Finding the Right Fit

Once a business has been valued, it needs a buyer. Aside from Dino’s finance knowledge, he also has connections with clients who are looking to buy businesses. In this case, it was Aaron Haid who made a match.

Butch agreed on the fit. He recalls his first impression of the future buyer, “Dino put us together. He knew Aaron was looking for a business. He’s young, he’s got that entrepreneurial spirit. He’s worked for fortune 500 companies. That’s what you need in today’s world.”

The Deal

Once both parties agreed to move forward, Dino got to work on all the details of the agreement. In the end, the Klugs got more than twice what others had estimated they’d receive in the sale, thanks to Dino’s valuation and strategies for negotiating. They also got the peace of mind that their buyer was the right one.

“We got to know Aaron. He came to work for us. He had a good business head on his shoulders, and so even though he didn’t know about transportation, we could teach him – and that’s what we did. He worked with us for several months and got to know our people. That way, when we made the announcement, it wasn’t a bomb dropping on everybody. They knew him.”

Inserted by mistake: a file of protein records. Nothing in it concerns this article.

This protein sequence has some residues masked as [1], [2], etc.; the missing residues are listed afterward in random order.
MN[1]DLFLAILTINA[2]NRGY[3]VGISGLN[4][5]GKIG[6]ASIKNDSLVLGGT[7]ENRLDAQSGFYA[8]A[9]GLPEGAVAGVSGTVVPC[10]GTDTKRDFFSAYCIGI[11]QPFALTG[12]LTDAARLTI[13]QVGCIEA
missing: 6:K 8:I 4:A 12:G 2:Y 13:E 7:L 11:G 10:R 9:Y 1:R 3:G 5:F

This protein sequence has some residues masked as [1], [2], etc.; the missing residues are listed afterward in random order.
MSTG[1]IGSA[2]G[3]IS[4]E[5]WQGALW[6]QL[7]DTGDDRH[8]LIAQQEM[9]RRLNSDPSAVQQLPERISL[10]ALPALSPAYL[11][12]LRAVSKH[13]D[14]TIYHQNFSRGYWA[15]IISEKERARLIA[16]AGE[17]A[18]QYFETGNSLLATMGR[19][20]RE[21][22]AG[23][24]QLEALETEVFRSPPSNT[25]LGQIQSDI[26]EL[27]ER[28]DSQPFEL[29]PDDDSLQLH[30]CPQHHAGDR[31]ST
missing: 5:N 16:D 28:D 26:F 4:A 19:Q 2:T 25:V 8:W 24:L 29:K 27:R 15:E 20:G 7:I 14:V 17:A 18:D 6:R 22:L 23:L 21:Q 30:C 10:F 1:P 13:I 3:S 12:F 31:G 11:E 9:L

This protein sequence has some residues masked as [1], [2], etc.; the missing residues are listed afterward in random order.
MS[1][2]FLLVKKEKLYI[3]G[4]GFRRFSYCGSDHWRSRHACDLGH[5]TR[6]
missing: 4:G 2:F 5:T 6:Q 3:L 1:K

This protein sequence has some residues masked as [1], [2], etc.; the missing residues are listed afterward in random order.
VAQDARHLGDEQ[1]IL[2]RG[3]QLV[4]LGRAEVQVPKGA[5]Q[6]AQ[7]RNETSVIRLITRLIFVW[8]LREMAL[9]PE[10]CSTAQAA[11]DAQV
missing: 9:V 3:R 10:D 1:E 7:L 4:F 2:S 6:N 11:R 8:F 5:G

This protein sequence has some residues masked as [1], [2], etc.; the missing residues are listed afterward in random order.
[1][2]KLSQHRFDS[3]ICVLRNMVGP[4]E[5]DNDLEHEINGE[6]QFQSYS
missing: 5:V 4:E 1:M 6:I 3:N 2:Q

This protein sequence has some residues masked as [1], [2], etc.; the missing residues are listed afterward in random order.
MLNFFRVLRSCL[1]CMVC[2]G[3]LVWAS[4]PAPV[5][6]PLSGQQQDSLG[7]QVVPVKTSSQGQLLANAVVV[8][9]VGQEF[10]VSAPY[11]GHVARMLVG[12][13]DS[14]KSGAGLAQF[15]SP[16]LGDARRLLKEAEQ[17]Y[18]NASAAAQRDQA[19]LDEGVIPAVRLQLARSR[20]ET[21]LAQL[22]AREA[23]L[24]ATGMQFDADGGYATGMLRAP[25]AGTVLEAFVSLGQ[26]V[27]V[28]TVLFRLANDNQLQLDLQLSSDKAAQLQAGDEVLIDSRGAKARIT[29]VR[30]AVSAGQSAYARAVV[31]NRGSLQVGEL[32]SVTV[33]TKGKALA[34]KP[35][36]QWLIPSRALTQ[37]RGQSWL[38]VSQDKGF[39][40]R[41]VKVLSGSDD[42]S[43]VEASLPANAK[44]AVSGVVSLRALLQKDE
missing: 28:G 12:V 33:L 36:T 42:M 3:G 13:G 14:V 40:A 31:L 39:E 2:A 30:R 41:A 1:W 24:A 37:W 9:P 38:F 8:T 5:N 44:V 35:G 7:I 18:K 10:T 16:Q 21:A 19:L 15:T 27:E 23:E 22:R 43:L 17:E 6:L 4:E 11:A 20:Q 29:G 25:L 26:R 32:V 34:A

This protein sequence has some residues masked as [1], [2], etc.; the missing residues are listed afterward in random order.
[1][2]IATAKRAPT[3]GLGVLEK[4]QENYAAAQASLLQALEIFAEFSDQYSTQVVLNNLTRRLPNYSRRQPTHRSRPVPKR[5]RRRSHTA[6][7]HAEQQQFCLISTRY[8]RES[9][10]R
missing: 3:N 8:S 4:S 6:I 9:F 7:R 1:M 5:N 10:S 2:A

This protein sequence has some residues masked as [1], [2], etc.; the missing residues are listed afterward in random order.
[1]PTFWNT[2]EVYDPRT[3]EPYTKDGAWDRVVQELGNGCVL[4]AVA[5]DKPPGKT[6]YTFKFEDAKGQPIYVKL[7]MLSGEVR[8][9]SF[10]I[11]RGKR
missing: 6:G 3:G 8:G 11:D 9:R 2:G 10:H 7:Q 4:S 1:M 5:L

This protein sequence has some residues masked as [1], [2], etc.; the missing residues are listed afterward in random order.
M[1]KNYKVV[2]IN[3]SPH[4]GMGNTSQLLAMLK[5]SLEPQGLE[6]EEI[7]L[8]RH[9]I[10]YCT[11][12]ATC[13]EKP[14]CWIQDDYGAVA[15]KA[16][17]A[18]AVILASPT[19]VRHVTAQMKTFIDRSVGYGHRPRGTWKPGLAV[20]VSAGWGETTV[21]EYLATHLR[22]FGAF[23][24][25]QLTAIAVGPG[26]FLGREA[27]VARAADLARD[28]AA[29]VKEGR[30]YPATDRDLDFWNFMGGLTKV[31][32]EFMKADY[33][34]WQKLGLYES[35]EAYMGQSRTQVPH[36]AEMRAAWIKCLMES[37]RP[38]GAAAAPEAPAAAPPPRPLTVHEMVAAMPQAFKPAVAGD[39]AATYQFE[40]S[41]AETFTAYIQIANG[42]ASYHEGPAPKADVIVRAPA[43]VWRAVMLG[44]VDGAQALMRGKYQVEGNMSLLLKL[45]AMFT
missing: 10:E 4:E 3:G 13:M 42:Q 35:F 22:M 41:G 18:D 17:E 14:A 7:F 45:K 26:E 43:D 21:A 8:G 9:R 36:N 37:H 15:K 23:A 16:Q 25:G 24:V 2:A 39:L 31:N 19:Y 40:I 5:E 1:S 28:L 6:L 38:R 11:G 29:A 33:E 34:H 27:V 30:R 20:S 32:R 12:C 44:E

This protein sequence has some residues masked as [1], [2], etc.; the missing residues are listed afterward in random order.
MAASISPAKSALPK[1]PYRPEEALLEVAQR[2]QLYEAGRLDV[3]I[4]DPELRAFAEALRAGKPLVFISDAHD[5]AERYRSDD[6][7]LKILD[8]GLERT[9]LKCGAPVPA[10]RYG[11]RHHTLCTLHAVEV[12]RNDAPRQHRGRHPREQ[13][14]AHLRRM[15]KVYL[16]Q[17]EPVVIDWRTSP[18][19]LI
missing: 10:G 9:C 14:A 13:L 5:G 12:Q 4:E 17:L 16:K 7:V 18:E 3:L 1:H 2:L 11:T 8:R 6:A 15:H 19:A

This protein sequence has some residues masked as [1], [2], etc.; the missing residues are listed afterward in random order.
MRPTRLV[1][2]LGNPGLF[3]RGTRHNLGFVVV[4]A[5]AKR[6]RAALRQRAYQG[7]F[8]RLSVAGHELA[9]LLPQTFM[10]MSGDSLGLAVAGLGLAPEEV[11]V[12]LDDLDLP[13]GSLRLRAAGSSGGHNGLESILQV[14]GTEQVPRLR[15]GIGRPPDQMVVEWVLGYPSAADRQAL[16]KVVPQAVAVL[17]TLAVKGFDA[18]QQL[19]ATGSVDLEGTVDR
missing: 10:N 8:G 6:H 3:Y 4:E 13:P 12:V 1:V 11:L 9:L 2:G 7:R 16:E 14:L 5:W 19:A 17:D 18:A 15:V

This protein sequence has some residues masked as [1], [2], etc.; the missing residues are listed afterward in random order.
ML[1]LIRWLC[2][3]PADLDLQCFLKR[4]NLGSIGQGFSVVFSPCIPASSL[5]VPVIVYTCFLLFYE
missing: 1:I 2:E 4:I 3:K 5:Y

Even when things go smoothly, selling a business the right way just takes a while. Regardless, Butch was happy with the process, “From the time we decided until the time we closed the deal, it took a little over a year. When we signed those papers, and Dino was so instrumental in that, it was like this great weight was taken off my shoulders. It was wonderful. Wonderful.”

The Bus Business Today

Aaron Haid has his own chapter in this success story. He has more than doubled sales since he took over the business less than three years ago. He has merged the company's Klug Bus Service and Charter Bus Service units into one single transportation company. “He has done the things that my sister and I needed to do to grow the business but we just didn’t have it anymore,” says Butch of his successor.
How Butch Klug Retired from his Family Bus Business

Butch Klug Today

A few years into retirement, Butch is having a great time, “I think this is what it’s all about. ‘Life after.’ That’s the most wonderful thing, is on Sunday night when you realize – oh yeah, I get to do coffee and the paper tomorrow. I don’t have to go to work.”

Instead, he spends time with his daughters and grandkids, goes to lunch weekly with his fellow retired XU grads and reconditions classic cars. Motioning at his ’81 corvette he says, “This is like my golf.”

His first project? A ‘57 Chevy he acquired about 30 years ago. He also picked up where his late father left off on a ‘37 Packard. His work in process is a dreamy red, yesteryear Mercury. And his latest addition to the collection is a beautiful, 2017 Corvette.

It’s been a long road since Butch’s father bought the family’s first bus in 1958. He’s certainly thankful for the way the business provided, “Those buses put food on the table for a long time.” But Butch Klug looks forward to life after Klug Buses, “This is what its all about, right? I worked all this time to have the resources to do this.” Butch did more than that. He worked hard, he saved smart, and he sold right. He’s set to cruise – now all he has to do is relax and enjoy the ride.